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Geneva host family stays in touch with Danish student for years

Boelkes recently visited Copenhagen

Published: Thursday, July 31, 2014 5:30 a.m. CST
Caption
(Provided photo)
Bob (left) and Sandi Boelke of Geneva recently returned from Copenhagen, Denmark, where they visited Frederik Liberti (right), a former foreign exchange student of the Boelke's from 1996. The couple has remained in contact with Liberti for about 18 years.

GENEVA – Bob and Sandi Boelke did not realize when they hosted Denmark foreign exchange student Frederik Liberti in 1996 that their relationship with him would turn into a lifelong friendship.

The couple in May went to Copenhagen for two weeks to visit him. He has visited them nine times.

Kane County Chronicle Eric Schelkopf spoke to Sandi Boelke about the recent trip to see Liberti, who is 33 now and has a family.

Eric Schelkopf: What made you want to visit him this year?

Sandi Boelke: We wanted to meet his mother, whom we had never met. And now he has two children and a wife. So it was our turn to go there.

Schelkopf: So, you’ve literally seen him grow up over the years.

Boelke: Exactly. We keep in touch through Skype and his return visits, and we write notes and call him.

Schelkopf: What made you want to host a foreign exchange student in the first place?

Boelke: I felt like I really wanted my children to understand the different cultures and the different ways of Europe. And I do believe that they learned quite a bit from him.

He lived with us for a year. He went through Geneva High School and completed his senior year there.

His very favorite teacher there was Roxanne Curtis, the music teacher. And she did teach him a lot. He was in many of the groups, like the jazz group and the different groups that she had for the music students.

And he always played guitar up in his room.

Schelkopf: And now he fronts his own band.

Boelke: He does.

Schelkopf: He was at your house for a year. What types of things did you try to introduce him to?

Boelke: Well, of course, we went into Chicago, and we went to the ice skating rink. We went to lots of places around Kane County, like the Kane County Fair.

We took him to Springfield, so he could see all of the culture of our state. We also took him to Disney World in Orlando, and he accompanied our family to Niagara Falls.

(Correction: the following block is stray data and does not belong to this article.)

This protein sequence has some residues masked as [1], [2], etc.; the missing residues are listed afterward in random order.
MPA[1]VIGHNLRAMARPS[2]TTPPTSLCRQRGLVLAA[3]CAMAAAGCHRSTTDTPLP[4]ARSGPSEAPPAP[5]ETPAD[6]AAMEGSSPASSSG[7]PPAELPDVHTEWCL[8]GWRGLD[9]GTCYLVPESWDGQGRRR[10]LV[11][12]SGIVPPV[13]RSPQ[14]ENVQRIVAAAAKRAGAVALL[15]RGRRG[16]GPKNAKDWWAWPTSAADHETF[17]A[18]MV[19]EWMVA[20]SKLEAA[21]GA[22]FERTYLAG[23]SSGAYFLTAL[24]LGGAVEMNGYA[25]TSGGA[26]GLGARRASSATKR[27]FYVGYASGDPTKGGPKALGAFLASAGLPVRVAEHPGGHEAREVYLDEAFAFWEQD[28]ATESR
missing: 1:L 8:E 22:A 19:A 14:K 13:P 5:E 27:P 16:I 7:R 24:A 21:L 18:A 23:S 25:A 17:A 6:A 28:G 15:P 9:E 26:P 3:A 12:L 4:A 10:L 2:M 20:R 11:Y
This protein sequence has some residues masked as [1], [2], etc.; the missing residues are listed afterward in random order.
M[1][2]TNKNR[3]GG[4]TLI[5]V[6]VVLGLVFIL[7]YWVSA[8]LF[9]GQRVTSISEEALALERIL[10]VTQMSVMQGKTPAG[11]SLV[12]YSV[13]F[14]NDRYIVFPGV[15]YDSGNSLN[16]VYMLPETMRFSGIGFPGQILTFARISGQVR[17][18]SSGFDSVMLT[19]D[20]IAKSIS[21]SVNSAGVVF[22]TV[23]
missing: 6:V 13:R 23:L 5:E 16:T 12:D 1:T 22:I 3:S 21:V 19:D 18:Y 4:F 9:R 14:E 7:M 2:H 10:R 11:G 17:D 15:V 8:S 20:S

Schelkopf: This was the first time you had been to Copenhagen. What did you think? Did it live up to your expectations?

Boelke: It was a very, very old country. And I’ve never seen so much cobblestone in my whole entire life.

You know how everything is paved here? It was all cobblestone there.

But it was a very unique country, and very beautiful. We took a ride on a Viking ship, which was really incredible.

Schelkopf: When was the last time he visited you here?

Boelke: Three years ago. He came here for a week, and then he went to see the Redwoods in California.

Schelkopf: Did you think this relationship would last this long?

Boelke: No, I never would have imagined that we would become so close. In all sense of the word, he is my son.

He loves having two mothers. He calls me “mom,” but he also calls his mother “mom.”

It was strange being there with his mom. He would say “mom,” and we would both look.

Schelkopf: Since he visits you so much, obviously he sees himself as your son as well. He must have a good bond with your family.

Boelke: We’ve had other foreign exchange students, but he is the only one who really clicked with us. And that happens.

The other ones were a little bit more distant. But he just fell in with our family.

He was a lot like us. Also, he was great at the high school. He fit in with the kids, and he loved being there. He appreciated it.

Schelkopf: Have your children gotten to see him over the years as well?

Boelke: Yes. My daughter and her husband went with us to Copenhagen, and when we Skype, we try to include them as much as possible.

Schelkopf: So, do you see yourself hosting any more foreign exchange students in the future?

Boelke: We possibly might get involved again. It was more for when the kids were in high school, but I do see us doing it again, just to have someone who needs a place to stay.

Schelkopf: For someone thinking of hosting a foreign exchange student, what would you say the benefits are?

Boelke: Well, you can teach everyone in the household about other cultures and different societies.

But he did speak English very, very well, and that was a plus. The Danes learn English in fifth grade, so they start very early. There was no language barrier. He spoke as well as us.

Also, you learn from each other. There is no doubt that we learned a lot from him, and he learned a lot from us.

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